In this corner: The reigning champ, Microsoft
Microsoft's press conference had its ups (the live-action Halo 4 trailer) and downs (the new Xbox Music service, Internet Explorer for Xbox), and it introduced Xbox SmartGlass, which earns my vote for this year's award for quirky-feature-that-sounds-neat-but-may-not-ever-be-used-by-anyone. However, the event did do one thing very well: It showed off lots and lots and lots of Xbox games, both first- and third-party. Tomb Raider, Resident Evil 6, South Park: The Game, Call of Duty: Black Ops 2, Halo 4, Wreckateer, Forza Horizon, Gears of War: Judgement… the list goes on. The message? If you dig games, Xbox has you covered for the next year, and then some.
In this corner: Electronic Arts, the Gunslinger
EA's event could have been subtitled Good Times with Guns. Sure, the publisher chatted up a new SimCity and some sports games (the crowd roared at the announcement of a multi-year deal to produce UFC games), but the focus was unmistakably on things that go pow-pow and pew-pew. Battlefield 3's new Premium service, a new Medal of Honor game, Crysis 3, and even Dead Space 3 – my personal favourite game shown at EA's event – all centre on new ways to shoot people (and aliens) dead.
In this corner: Ubisoft, the French mad scientist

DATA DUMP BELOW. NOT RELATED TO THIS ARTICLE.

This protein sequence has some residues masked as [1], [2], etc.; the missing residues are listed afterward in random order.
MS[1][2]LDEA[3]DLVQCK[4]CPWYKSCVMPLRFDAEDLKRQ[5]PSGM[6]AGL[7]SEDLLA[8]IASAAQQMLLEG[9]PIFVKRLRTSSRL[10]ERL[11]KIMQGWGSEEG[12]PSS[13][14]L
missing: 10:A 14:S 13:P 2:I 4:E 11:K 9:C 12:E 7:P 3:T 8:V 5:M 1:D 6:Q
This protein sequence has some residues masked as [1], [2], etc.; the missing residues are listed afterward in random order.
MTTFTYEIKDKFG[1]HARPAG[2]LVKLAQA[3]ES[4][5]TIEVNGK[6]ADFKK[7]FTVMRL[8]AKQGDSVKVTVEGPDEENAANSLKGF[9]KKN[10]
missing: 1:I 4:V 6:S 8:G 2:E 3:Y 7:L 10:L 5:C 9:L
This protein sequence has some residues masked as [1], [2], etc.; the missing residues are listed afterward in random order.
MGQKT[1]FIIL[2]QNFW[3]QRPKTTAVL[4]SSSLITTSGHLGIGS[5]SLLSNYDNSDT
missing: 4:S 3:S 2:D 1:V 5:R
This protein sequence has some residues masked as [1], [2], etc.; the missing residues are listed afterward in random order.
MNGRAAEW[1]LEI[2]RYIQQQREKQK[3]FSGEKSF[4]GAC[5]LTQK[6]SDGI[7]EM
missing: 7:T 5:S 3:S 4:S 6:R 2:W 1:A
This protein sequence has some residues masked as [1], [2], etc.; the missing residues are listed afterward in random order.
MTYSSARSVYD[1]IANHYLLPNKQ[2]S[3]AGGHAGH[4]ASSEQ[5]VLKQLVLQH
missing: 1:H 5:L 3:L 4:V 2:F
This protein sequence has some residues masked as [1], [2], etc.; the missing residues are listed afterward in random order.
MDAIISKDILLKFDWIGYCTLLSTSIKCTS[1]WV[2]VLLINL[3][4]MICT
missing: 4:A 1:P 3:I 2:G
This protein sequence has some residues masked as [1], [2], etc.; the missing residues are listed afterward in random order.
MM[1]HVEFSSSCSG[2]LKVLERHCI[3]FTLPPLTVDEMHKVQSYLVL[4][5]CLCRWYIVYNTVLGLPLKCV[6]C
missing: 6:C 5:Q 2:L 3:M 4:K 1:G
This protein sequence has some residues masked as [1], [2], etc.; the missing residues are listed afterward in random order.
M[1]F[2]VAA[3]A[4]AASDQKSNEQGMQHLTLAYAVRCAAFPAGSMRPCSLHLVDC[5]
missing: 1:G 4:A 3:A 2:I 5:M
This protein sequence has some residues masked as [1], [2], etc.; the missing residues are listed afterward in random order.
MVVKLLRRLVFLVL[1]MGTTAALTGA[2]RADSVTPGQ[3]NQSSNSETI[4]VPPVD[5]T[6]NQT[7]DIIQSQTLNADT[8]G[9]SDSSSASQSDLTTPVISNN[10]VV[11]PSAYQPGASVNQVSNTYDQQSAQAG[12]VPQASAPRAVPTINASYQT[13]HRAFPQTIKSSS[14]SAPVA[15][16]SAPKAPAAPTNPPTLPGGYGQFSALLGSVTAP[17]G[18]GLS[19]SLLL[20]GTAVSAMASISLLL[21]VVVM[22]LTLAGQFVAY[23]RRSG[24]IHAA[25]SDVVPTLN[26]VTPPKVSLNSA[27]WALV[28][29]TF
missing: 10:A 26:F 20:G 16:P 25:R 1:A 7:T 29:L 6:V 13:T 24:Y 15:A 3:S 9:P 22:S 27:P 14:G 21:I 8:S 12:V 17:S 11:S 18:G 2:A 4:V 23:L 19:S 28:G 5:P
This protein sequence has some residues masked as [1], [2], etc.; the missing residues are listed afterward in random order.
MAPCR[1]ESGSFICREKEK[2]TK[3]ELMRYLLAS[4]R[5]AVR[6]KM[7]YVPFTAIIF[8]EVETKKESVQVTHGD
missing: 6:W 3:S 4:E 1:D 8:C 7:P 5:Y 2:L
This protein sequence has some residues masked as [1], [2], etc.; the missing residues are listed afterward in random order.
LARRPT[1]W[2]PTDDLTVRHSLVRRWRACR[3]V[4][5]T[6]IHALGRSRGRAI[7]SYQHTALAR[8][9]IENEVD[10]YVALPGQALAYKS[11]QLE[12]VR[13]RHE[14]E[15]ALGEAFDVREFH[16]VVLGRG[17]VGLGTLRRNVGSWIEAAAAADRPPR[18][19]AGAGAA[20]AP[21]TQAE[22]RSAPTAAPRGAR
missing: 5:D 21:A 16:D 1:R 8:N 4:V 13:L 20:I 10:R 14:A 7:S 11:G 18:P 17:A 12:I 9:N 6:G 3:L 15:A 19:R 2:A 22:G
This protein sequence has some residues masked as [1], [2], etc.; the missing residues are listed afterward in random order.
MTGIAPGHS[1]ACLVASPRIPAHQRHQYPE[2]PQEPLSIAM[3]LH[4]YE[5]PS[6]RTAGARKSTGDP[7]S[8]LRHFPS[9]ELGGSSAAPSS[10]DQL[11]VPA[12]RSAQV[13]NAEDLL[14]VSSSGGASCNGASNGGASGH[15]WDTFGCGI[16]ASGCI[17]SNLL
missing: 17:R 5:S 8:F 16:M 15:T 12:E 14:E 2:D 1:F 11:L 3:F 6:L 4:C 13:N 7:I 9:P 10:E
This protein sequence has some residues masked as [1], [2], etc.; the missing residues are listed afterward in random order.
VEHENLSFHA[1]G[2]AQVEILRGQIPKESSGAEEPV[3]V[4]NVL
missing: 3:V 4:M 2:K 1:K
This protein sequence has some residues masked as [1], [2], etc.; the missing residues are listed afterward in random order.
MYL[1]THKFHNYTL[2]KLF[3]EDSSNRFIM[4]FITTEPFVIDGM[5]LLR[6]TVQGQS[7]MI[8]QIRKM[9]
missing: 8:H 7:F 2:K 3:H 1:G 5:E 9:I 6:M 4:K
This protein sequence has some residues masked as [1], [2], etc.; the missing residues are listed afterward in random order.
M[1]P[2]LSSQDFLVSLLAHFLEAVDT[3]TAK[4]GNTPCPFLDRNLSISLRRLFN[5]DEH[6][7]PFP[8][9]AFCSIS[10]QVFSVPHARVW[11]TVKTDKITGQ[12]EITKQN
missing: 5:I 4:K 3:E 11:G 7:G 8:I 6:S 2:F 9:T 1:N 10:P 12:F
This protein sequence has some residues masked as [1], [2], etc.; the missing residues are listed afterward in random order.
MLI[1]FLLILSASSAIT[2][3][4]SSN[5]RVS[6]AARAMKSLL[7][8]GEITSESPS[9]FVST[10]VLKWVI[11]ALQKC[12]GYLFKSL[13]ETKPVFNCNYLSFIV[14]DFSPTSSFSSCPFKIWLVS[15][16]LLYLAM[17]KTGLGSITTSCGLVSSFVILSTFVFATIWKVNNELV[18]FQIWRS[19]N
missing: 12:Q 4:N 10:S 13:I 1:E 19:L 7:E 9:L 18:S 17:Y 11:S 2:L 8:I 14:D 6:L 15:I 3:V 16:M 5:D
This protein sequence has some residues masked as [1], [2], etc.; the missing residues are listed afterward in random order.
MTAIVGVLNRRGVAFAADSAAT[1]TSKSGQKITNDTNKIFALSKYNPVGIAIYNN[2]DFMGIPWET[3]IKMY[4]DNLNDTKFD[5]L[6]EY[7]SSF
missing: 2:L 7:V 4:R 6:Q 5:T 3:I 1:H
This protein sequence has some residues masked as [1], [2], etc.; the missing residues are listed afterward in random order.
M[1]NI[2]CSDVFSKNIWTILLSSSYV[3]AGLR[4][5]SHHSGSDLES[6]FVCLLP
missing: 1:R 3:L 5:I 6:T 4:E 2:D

Ubisoft did a good job of piquing my curiosity about Wii U with Rayman Legends, and it convinced me that Assassin's Creed 3 is going to (finally) meaningfully evolve the French publisher's premier action franchise. However, the game that stayed with me long after the lights went up is Watch Dogs. It explores themes of digital identity and privacy, suggesting that our own personal data can and will eventually be used against us – as evidenced by the game's star, whose cell phone seems just as potent a weapon as his pistol. This one's a long ways off, but it has exceptional potential in terms of both narrative and play.
In this corner: Ex-champ on the comeback trail, Sony
Like Microsoft, Sony did well by its existing customers by focusing on games. More importantly, it showed great depth in its exclusives, including the crowd-pleasing PlayStation All-Stars for Vita and PlayStation 3, J.K. Rowling's family-friendly Book of Spells, which will be the first of the PlayStation 3's new line of "Wonderbooks," and God of War: Ascension. Then there's Quantic Dream's Beyond, another of the British developer's interactive movie-style games, which stars Canada's own Ellen Page as a creepy and terrifyingly powerful girl. And, of course, Naughty Dog's The Last of Us, which looks to be a wonderfully realized vision of life after the fall of civilization. It's centred on the relationship between a father and his daughter (inspired by The Road, perhaps?), who work together to survive bands of opportunistic thugs. Amazing action, gorgeous graphics, memorable characters and dialogue – it's the holy trinity of modern games.
And winner is… Sony
While many of the games shown at Monday's pressers looked exciting and will surely be lots of fun to play, only three seemed really fresh and original: Watch Dogs, Beyond: Two Souls, and The Last of Us. Two of those are first-party PlayStation 3 exclusives and both are strong contenders for best game of E3 2012. From where I stand, that's a clear victory for Sony.